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Tue 14 Nov 2017 08:16 PM

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'The Middle East is now in the hands of its own people and its own governments' - Andrew Neil

Inevitable withdrawal of US interests creates great opportunities for region, if it is prepared for change, according to top broadcaster

'The Middle East is now in the hands of its own people and its own governments' - Andrew Neil
Headwinds, and also great opportunity, lie ahead for the Middle East as the United States scales back its involvement in the region, prominent BBC broadcaster Andrew Neil told guests at the Arabian Business Achievement Awards on Monday.

Headwinds, and also great opportunity, lie ahead for the Middle East as the United States scales back its involvement in the region, prominent BBC broadcaster Andrew Neil told guests at the Arabian Business Achievement Awards on Monday.

The rise of China and costs of direct intervention, coupled with a growing self-sufficiency of US energy needs, has triggered America’s waning interest in the Middle East and also Europe, Neil said in a keynote address.

But this process also leaves the destiny of Middle East in the hands of its own governments and people, which presents many opportunities, said Neil, who is also the chairman of ITP.

Below is Neil's speech delivered to the audience in Dubai:

“2017 is a special year for the ITP media group. It marks 30 years since the company was founded. Originally a UK-based organisation, its operations shifted to the UAE in 1993, and we never looked back. Over the years it has become one of the biggest media companies in the Middle East, with a portfolio of more than 100 brands, including of course, Arabian Business.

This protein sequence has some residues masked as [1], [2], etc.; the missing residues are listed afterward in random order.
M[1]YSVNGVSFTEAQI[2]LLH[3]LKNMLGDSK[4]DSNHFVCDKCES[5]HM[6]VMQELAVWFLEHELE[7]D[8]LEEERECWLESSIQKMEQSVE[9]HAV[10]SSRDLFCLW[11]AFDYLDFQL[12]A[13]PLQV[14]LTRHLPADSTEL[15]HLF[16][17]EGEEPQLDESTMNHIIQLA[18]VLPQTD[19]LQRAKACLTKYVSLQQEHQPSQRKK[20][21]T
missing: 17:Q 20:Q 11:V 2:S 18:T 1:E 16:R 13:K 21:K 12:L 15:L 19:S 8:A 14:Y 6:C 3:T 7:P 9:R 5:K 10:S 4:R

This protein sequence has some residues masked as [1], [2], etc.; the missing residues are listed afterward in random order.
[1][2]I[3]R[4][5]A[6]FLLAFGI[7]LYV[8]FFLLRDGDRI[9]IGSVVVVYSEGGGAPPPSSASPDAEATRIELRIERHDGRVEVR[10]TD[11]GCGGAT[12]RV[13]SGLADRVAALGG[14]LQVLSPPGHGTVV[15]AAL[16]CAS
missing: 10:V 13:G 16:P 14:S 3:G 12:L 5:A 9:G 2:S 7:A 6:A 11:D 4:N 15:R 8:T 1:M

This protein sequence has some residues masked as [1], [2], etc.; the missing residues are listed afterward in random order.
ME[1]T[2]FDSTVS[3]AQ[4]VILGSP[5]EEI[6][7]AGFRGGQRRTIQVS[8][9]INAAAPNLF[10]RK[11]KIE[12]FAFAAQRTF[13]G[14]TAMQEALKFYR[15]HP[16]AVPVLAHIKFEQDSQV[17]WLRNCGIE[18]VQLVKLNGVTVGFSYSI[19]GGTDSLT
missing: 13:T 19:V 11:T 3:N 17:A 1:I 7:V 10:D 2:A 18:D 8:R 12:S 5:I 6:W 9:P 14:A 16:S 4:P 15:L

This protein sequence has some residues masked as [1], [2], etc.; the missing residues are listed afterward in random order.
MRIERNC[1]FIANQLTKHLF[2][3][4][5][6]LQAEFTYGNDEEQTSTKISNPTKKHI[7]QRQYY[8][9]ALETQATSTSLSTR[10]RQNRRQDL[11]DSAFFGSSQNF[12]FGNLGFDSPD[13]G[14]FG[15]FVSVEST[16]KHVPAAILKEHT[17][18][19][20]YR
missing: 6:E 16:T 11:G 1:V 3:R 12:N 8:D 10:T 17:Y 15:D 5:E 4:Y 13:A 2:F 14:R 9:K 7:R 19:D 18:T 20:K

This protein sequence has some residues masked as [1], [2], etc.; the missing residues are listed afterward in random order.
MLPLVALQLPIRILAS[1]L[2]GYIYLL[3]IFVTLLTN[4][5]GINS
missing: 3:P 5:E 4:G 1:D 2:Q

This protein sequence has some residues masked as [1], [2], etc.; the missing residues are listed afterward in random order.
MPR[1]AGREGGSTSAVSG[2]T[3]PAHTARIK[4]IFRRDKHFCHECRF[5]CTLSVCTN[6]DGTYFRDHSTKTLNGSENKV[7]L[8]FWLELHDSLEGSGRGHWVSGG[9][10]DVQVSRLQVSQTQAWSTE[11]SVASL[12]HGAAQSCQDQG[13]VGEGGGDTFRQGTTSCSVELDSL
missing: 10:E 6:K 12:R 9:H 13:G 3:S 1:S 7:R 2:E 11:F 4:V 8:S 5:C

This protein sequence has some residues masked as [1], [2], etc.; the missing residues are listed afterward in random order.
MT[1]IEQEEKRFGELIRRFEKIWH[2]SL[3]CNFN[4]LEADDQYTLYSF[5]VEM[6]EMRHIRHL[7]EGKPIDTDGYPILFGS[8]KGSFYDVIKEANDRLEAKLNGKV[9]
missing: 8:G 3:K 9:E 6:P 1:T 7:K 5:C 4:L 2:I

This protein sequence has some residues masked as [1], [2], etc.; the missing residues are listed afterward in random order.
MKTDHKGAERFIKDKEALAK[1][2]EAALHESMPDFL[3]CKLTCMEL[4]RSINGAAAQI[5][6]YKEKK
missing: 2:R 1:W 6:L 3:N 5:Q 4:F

"These decades have seen incredible changes in our country and our region, and at Arabian Business we’ve been privileged to document them.

"So this year we decided it was time to look back at these decades and honour the people who worked tirelessly to create jobs and opportunities along with prosperity and hope for millions. And we all could do with a bit of hope.

“I come to you tonight from the United States, via Europe and everywhere I go I find a growing uncertainty. Uncertainty about Donald Trump, uncertainty in Europe about Brexit, a myriad of uncertainties in the Gulf and in the wider Middle East. You can say uncertainty is always with us, and that is true, but there seems to be more of it at the moment.

"The biggest uncertainty is how Europe and the Middle East will cope with the gradual, relentless withdrawal of United States’ power and influence from both regions.

"I’m in no doubt that this withdrawal is happening, even if sometimes it is not perceptible. It began under President Obama, and, despite the warmer words of President Trump, it is continuing.

"It will continue, I believe, no matter what happens in the White House in 2020. Withdrawal from this hemisphere, to relocate resources and capacity to the Pacific hemisphere, may be unpalatable for some of the region’s rulers, but it is the new and growing consensus in Washington across all parties.